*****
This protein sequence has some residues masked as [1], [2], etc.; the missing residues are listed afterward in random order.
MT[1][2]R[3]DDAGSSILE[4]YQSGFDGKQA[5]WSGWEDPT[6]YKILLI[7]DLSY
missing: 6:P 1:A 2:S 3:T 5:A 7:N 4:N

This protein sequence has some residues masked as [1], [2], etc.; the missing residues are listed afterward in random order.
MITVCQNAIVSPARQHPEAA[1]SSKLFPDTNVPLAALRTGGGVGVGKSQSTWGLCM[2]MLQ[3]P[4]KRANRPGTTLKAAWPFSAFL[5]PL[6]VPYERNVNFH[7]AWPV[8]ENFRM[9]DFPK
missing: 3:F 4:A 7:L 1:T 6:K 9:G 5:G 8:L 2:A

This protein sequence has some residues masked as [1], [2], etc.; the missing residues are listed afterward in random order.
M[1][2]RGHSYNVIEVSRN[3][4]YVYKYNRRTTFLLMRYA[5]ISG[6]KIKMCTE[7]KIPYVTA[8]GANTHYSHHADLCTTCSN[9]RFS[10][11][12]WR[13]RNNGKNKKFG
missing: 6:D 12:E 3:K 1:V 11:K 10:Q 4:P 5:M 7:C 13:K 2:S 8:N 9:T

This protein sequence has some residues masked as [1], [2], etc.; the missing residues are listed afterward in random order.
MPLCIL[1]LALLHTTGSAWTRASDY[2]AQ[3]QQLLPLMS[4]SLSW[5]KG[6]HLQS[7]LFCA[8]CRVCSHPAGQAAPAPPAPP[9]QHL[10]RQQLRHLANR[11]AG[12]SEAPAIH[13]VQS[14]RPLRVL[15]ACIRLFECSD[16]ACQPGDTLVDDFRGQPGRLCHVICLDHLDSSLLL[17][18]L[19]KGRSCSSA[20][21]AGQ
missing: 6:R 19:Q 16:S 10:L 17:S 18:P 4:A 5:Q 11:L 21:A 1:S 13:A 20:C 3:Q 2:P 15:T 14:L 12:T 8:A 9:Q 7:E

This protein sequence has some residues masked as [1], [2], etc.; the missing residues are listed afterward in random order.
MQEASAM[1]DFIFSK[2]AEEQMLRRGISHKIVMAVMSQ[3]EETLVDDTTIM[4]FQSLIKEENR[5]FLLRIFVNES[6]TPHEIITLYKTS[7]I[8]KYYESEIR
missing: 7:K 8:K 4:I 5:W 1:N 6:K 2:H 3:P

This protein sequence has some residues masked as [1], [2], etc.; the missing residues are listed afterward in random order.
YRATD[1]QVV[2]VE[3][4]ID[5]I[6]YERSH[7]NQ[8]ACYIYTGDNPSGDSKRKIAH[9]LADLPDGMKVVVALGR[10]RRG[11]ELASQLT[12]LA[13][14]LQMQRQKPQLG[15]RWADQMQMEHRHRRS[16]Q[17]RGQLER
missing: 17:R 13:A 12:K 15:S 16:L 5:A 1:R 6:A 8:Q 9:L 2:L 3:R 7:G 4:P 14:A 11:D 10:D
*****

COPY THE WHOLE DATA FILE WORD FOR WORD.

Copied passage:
This protein sequence has some residues masked as [1], [2], etc.; the missing residues are listed afterward in random order.
MT[1][2]R[3]DDAGSSILE[4]YQSGFDGKQA[5]WSGWEDPT[6]YKILLI[7]DLSY
missing: 6:P 1:A 2:S 3:T 5:A 7:N 4:N

This protein sequence has some residues masked as [1], [2], etc.; the missing residues are listed afterward in random order.
MITVCQNAIVSPARQHPEAA[1]SSKLFPDTNVPLAALRTGGGVGVGKSQSTWGLCM[2]MLQ[3]P[4]KRANRPGTTLKAAWPFSAFL[5]PL[6]VPYERNVNFH[7]AWPV[8]ENFRM[9]DFPK
missing: 3:F 4:A 7:L 1:T 6:K 9:G 5:G 8:L 2:A

This protein sequence has some residues masked as [1], [2], etc.; the missing residues are listed afterward in random order.
M[1][2]RGHSYNVIEVSRN[3][4]YVYKYNRRTTFLLMRYA[5]ISG[6]KIKMCTE[7]KIPYVTA[8]GANTHYSHHADLCTTCSN[9]RFS[10][11][12]WR[13]RNNGKNKKFG
missing: 6:D 12:E 3:K 1:V 11:K 10:Q 4:P 5:M 7:C 13:K 2:S 8:N 9:T

This protein sequence has some residues masked as [1], [2], etc.; the missing residues are listed afterward in random order.
MPLCIL[1]LALLHTTGSAWTRASDY[2]AQ[3]QQLLPLMS[4]SLSW[5]KG[6]HLQS[7]LFCA[8]CRVCSHPAGQAAPAPPAPP[9]QHL[10]RQQLRHLANR[11]AG[12]SEAPAIH[13]VQS[14]RPLRVL[15]ACIRLFECSD[16]ACQPGDTLVDDFRGQPGRLCHVICLDHLDSSLLL[17][18]L[19]KGRSCSSA[20][21]AGQ
missing: 6:R 19:Q 16:S 10:L 17:S 18:P 4:A 5:Q 11:L 21:A 1:S 13:A 20:C 3:Q 2:P 15:T 14:L 12:T 8:A 9:Q 7:E

This protein sequence has some residues masked as [1], [2], etc.; the missing residues are listed afterward in random order.
MQEASAM[1]DFIFSK[2]AEEQMLRRGISHKIVMAVMSQ[3]EETLVDDTTIM[4]FQSLIKEENR[5]FLLRIFVNES[6]TPHEIITLYKTS[7]I[8]KYYESEIR
missing: 7:K 8:K 4:I 5:W 1:N 6:K 2:H 3:P

This protein sequence has some residues masked as [1], [2], etc.; the missing residues are listed afterward in random order.
YRATD[1]QVV[2]VE[3][4]ID[5]I[6]YERSH[7]NQ[8]ACYIYTGDNPSGDSKRKIAH[9]LADLPDGMKVVVALGR[10]RRG[11]ELASQLT[12]LA[13][14]LQMQRQKPQLG[15]RWADQMQMEHRHRRS[16]Q[17]RGQLER
missing: 17:R 13:A 12:K 15:S 16:L 5:A 1:R 6:A 8:Q 9:L 2:L 3:R 7:G 4:P 14:A 11:D 10:D